How to fix lawn bald spots
If you’re looking at your neighbour’s bowling green-like lawn with envy while yours is worse for wear, then it’s time to point the finger at your pampered pooch. While there are many reasons why you’d find a lawn bald spot, your dog’s peeing habits are the most common one. Rather than give up altogether and let your lawn look like its suffering through a drought, we’ve listed some helpful lawn care advice below. It’s about time you gave your neighbour’s lawn a run for its money.
Step One: Down and Dirty
The first step to achieving that coveted bowling green is to rip up the lawn bald spot or spots. Dogs often urinate in the same place more than once, so you may find there are a few select areas around your yard that are worse than others. Because they urinate in those locations, you may wish to wear gloves for this task and use a rake.
Fortunately, clearing the area of grass is not as labour-intensive as you might think. Because the grass and its roots are all dead, it can be a matter of dragging it out of the way to allow for new growth. However, during this lawn care process, it’s crucial to clear the spot entirely – don’t leave any roots behind. Roots may still hold urine from your pets which make the following steps all for nothing if you’re releasing the harmful pee back into the ground.
Step Two: Apply Garden Lime
The reason why your lawn dies after your pet has urinated on it is that the ammonia in the urine is exceptionally acidic. Your grass doesn’t like this and dies as a result. Even by removing the grass, you are not able to achieve growth while the soil is still acidic. Therefore, you need to go to a garden store and purchase a bag of garden lime.
Take note of how much damage there is so you know what bag to buy. However, there’s no harm in having some left over for lawn care and maintenance later on down the track. Once you’ve purchased the lime, put your gardening gloves back on, grab a handful, then spread it over the lawn bald spot. Ensure that you cover the entire area evenly to balance your soil and promote growth.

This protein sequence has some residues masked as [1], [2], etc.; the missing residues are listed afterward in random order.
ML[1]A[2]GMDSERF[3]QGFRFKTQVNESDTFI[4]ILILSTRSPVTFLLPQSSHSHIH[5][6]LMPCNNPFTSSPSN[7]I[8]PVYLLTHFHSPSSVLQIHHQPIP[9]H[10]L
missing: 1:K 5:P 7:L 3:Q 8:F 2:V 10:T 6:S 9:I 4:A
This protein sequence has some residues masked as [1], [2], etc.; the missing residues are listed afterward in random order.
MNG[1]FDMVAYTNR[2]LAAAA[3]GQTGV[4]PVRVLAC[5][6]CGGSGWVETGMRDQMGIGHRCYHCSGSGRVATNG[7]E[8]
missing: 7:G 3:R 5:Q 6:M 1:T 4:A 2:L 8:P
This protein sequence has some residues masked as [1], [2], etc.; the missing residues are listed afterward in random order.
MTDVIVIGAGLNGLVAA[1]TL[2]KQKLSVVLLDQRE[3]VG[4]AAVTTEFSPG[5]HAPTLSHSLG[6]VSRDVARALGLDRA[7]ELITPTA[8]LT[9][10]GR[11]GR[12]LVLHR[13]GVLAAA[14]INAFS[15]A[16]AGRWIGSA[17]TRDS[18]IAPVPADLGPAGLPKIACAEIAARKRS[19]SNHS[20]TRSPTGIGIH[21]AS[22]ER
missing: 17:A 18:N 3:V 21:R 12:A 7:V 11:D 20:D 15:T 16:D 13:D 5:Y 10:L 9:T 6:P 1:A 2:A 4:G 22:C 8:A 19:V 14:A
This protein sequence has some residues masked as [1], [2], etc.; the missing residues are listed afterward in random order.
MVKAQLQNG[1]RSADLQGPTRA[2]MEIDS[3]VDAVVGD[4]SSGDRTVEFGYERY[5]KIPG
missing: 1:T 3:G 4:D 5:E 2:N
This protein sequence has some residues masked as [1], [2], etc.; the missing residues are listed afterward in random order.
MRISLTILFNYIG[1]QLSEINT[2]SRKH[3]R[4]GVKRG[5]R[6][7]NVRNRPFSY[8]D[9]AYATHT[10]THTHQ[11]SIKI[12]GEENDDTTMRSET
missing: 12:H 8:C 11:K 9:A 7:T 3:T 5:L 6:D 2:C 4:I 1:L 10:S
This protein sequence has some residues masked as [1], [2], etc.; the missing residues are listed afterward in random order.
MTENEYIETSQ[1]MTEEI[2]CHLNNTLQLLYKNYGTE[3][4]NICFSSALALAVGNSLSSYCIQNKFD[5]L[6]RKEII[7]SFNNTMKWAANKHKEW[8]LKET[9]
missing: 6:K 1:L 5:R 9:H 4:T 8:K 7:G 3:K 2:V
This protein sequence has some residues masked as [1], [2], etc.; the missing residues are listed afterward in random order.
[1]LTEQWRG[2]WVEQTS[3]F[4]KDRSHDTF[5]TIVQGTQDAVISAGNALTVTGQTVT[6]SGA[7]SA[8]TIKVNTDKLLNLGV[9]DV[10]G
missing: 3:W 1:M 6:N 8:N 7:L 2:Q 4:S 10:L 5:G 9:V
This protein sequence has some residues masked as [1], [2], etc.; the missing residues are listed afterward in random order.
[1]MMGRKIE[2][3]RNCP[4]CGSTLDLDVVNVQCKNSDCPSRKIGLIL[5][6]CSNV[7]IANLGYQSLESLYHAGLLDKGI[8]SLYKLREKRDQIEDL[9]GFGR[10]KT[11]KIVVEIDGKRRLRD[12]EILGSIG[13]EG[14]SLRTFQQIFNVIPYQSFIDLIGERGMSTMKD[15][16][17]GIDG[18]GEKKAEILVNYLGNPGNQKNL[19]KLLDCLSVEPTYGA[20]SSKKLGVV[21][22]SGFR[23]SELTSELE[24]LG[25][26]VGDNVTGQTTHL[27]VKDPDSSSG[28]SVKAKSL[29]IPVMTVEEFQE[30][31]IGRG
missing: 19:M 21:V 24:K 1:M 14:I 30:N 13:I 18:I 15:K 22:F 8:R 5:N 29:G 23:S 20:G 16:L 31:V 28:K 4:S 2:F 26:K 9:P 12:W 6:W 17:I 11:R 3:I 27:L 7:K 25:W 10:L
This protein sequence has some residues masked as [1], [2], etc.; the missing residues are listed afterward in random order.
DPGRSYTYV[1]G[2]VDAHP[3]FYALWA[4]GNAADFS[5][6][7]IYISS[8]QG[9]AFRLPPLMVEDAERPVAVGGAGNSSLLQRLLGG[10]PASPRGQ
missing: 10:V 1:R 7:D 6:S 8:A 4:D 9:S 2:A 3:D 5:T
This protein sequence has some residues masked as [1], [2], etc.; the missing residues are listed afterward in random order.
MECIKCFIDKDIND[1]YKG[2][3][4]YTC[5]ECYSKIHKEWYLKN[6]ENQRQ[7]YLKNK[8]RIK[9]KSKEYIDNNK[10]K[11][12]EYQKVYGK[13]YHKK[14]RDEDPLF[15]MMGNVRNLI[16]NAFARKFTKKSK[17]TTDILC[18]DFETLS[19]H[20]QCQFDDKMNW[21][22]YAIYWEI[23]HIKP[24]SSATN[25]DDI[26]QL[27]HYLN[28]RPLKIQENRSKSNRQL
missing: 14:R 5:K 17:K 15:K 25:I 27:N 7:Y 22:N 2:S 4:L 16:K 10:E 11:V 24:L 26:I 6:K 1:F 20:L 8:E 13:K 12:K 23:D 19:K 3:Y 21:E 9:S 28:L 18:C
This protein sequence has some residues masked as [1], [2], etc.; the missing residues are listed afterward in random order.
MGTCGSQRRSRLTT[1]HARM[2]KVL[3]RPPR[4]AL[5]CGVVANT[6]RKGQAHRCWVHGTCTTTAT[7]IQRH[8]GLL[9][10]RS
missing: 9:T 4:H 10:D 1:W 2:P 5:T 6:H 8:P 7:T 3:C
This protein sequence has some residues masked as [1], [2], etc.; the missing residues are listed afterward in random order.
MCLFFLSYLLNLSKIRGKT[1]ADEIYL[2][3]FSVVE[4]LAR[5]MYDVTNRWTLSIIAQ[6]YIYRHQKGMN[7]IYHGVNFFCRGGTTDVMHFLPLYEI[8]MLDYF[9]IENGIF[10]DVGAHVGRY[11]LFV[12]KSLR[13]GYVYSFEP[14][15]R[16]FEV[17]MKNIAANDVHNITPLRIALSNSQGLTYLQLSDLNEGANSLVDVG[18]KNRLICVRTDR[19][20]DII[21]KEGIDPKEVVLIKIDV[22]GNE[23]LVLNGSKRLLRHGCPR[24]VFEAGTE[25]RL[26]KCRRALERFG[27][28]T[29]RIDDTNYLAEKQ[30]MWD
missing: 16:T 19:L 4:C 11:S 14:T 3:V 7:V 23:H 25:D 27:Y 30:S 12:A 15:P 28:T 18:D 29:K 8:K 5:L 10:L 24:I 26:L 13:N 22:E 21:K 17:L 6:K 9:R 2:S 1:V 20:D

Step Three: The Top Coat
While you’re helping your lawn recover by applying lime, the job isn’t done. You then need to think about how best to let the lime do its job, and that means you need topsoil. Topsoil is what sits on top of your ground – covering at least 50-60mm. Typically, it’s rich in nutrients, dark in colour, and is crucial for revitalising the earth for new growth. You can buy this alongside your lime at a garden shop and then spread it on top of the lime. Allow for at least 25mm of coverage over the lime. You shouldn’t be able to see any lime through the soil.
Step Four: Seeding
Now that you’ve put the steps in place for optimal growth, you can then buy the grass seeds and get the ball rolling. One of the first things you need to consider is what lawn type you currently have. Not every kind of grass is suitable in every region, nor will it tie in with the lawn you already have. If you aren’t sure what grass will work or what you have, take a few “samples” to your local garden centre, talk to a lawn care expert, and compare them to the varieties on offer.